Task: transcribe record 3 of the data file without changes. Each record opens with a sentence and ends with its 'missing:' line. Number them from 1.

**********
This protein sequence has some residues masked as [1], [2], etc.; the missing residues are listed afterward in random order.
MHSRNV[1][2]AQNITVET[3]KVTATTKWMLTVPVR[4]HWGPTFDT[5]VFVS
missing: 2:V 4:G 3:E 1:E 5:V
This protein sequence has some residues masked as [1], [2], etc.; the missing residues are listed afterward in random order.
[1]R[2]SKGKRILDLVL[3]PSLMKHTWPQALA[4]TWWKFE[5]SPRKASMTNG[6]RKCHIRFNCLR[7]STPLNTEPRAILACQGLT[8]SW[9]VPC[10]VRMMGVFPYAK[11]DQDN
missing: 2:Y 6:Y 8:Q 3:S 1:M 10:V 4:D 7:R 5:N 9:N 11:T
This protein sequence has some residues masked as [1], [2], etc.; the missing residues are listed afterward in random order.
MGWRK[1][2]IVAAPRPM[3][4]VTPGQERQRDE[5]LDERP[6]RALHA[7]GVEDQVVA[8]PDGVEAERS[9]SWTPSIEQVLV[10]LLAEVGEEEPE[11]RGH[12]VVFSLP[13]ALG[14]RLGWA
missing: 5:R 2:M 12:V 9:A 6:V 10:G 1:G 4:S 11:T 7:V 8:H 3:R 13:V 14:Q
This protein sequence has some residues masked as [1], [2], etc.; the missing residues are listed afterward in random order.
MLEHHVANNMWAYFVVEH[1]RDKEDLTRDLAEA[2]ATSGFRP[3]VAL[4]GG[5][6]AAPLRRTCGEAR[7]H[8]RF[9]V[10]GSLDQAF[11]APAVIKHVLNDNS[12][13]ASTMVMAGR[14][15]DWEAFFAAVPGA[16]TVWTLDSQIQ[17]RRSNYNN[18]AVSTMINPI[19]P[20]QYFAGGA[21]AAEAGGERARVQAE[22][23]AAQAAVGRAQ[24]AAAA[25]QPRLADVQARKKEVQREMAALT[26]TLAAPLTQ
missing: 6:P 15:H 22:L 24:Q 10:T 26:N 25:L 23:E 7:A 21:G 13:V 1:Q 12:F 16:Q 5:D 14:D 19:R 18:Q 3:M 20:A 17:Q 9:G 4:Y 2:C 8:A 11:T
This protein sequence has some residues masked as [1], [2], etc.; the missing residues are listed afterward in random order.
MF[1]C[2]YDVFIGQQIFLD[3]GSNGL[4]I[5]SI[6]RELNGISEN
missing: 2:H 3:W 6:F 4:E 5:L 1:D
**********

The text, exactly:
This protein sequence has some residues masked as [1], [2], etc.; the missing residues are listed afterward in random order.
MGWRK[1][2]IVAAPRPM[3][4]VTPGQERQRDE[5]LDERP[6]RALHA[7]GVEDQVVA[8]PDGVEAERS[9]SWTPSIEQVLV[10]LLAEVGEEEPE[11]RGH[12]VVFSLP[13]ALG[14]RLGWA
missing: 5:R 2:M 12:V 9:A 6:V 10:G 1:G 4:S 11:T 7:V 8:H 3:R 13:V 14:Q